The Italian influence was clear in the meal before us, from the handmade pasta to the pink radicchio and black truffles, grown in Italy, to the panna cotta Ryan had prepared for dessert. “In Italy, turkey is eaten, but it’s eaten in ragus and pastas more often than it’s roasted. It’s more traditional to have things like roasted duck or pork at the center of the feast. And antipasti is an important part of the meal. It really wakes you up and gets you going before you get to the richer, heavier parts. And I like doing that more than the classic American Thanksgiving, where you put everything out at the same time. You can eat a whole meal and not feel completely stuffed when you’re done.”

When we asked if this was different from the Thanksgiving Ryan celebrated growing up, he laughed and nodded. “Ours was very traditional. We had at least two types of potatoes: mashed potatoes with potatoes. We had a really classic meal: stuffing and cranberry sauce and turkey, very classic Kentucky. I think so many people have their own version of that same meal, and I love that.”

 

Thanksgiving is Ryan’s favorite holiday. “Whatever your Thanksgiving looks like, it’s a very American tradition. Although I love to cook food that’s Italian-influenced, I just really love great food. And I’m American; I think my family is 200+ years old in this country, and I struggled with that when I was a kid because my friends had Hispanic backgrounds, or they were Italian, or they were English. And I didn’t really have a heritage I could draw on. Thanksgiving is a really great kind of landing point for me.”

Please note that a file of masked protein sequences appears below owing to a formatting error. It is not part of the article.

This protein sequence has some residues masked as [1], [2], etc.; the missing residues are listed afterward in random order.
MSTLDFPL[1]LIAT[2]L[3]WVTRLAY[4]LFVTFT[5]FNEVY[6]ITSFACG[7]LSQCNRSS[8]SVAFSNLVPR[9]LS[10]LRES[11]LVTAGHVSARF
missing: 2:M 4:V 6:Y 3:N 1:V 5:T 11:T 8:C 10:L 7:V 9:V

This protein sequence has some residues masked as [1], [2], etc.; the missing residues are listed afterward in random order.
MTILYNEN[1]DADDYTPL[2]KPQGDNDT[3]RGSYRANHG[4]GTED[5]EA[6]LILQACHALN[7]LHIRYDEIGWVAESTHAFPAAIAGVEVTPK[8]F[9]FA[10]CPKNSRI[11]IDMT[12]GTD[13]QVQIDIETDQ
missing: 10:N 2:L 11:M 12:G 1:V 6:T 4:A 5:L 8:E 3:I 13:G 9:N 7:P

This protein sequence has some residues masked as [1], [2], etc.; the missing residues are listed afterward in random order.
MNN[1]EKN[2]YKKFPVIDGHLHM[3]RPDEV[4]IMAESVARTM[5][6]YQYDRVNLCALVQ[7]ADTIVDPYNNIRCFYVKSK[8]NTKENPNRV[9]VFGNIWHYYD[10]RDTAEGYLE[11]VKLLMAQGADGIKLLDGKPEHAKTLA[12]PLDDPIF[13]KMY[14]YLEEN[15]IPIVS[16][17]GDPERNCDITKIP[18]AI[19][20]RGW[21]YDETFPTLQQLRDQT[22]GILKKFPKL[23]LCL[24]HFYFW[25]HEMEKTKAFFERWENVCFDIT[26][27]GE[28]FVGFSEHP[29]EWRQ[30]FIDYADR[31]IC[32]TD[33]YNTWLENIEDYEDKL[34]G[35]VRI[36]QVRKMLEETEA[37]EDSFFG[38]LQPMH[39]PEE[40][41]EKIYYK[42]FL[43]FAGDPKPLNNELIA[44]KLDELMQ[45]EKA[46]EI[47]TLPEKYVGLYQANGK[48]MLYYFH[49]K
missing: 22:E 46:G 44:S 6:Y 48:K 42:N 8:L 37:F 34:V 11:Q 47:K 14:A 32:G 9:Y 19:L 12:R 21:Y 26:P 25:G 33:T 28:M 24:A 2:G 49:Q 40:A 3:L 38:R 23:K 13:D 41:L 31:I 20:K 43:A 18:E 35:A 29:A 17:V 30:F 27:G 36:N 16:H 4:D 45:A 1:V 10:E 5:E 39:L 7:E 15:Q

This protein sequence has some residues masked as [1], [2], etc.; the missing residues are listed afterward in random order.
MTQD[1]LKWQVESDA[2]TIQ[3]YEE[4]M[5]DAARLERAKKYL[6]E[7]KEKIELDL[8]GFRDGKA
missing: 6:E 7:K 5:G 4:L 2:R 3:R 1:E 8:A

When we were finished photographing Chef Ryan’s Thanksgiving meal, he invited us to eat it, which we did, eagerly. As we ate, the smooth sounds of hip-hop surrounded us. One of the draws of Charlie Bird, besides the stellar food, is the carefully curated soundtrack that accompanies diners’ meals.

“Music is really important,” Ryan said. “There’s nothing like a dead room, you know: you walk in and there’s nothing going on. Music is energy; it’s atmosphere; it’s emotion. It can be a driving force, or it can be a calming force. In our restaurants, we play it loud and proud and we really want you to walk in and say wow, this is awesome, there’s so much energy in this room right now.”

The music for the restaurant is curated by Head Bartender and Music Coordinator Charlie Reyes, and Ryan could not say enough good things about him. “Charlie’s amazing. He started with us, one of our few original employees. Robert [Bohr, Ryan’s partner] and I were doing the playlists in the beginning, and almost immediately, Charlie was throwing things out to us, like, ‘Have you heard this new album? Have you tried this? Did you hear this one version of this one song?’ Eventually we said, ‘Charlie, why don’t you put together a playlist and we’ll play it?’ And he was so happy to do that, and he owned it. He stood there, and he was singing every song, like he knew this thing forwards and backwards. And we were just so pumped that a member of our staff believed in something so strongly. And for him, he found a home.” You can read our interview with Charlie here.

As we were finishing up the panna cotta, we had one last question for Chef Ryan: what advice would you give to anyone looking to become a chef?

“Travel,” he said instantly. “If you really want to be a chef, get on a plane, take it to the extreme, go someplace you never dreamed you would go. Put yourself in positions that are uncomfortable; it’s the only way you can grow. You have to really want to learn about food and about people. And if you love that, you’re going to love being a chef.”

Related Stories